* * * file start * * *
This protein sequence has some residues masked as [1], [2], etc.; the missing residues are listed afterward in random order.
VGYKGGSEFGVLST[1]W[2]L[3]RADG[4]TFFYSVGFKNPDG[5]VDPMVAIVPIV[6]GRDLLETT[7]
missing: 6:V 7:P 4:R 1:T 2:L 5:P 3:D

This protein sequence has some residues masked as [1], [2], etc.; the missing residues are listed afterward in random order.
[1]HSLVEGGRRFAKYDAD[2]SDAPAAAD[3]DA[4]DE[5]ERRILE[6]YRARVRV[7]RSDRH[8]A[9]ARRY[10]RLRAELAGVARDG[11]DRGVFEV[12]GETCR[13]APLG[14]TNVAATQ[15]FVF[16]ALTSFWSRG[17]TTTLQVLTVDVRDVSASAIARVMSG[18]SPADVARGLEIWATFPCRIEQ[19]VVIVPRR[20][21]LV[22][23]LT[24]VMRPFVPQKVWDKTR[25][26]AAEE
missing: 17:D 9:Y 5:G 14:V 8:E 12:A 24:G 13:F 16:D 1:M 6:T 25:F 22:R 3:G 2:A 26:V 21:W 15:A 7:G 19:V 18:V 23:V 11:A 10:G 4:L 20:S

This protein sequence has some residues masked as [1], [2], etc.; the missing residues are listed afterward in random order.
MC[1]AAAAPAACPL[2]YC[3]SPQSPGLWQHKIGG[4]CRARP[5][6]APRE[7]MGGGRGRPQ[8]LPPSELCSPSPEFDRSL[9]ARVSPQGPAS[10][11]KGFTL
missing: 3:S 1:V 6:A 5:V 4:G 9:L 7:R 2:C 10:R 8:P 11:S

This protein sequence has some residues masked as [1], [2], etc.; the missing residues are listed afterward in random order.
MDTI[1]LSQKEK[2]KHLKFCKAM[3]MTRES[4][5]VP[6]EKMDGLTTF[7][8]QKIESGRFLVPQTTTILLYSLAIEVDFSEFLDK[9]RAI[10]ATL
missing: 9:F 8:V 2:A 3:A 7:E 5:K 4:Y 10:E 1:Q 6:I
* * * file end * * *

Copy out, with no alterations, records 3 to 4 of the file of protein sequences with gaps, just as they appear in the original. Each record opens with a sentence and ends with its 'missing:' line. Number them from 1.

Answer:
This protein sequence has some residues masked as [1], [2], etc.; the missing residues are listed afterward in random order.
MC[1]AAAAPAACPL[2]YC[3]SPQSPGLWQHKIGG[4]CRARP[5][6]APRE[7]MGGGRGRPQ[8]LPPSELCSPSPEFDRSL[9]ARVSPQGPAS[10][11]KGFTL
missing: 3:S 1:V 6:A 5:V 4:G 9:L 7:R 2:C 10:R 8:P 11:S

This protein sequence has some residues masked as [1], [2], etc.; the missing residues are listed afterward in random order.
MDTI[1]LSQKEK[2]KHLKFCKAM[3]MTRES[4][5]VP[6]EKMDGLTTF[7][8]QKIESGRFLVPQTTTILLYSLAIEVDFSEFLDK[9]RAI[10]ATL
missing: 9:F 8:V 2:A 3:A 7:E 5:K 4:Y 10:E 1:Q 6:I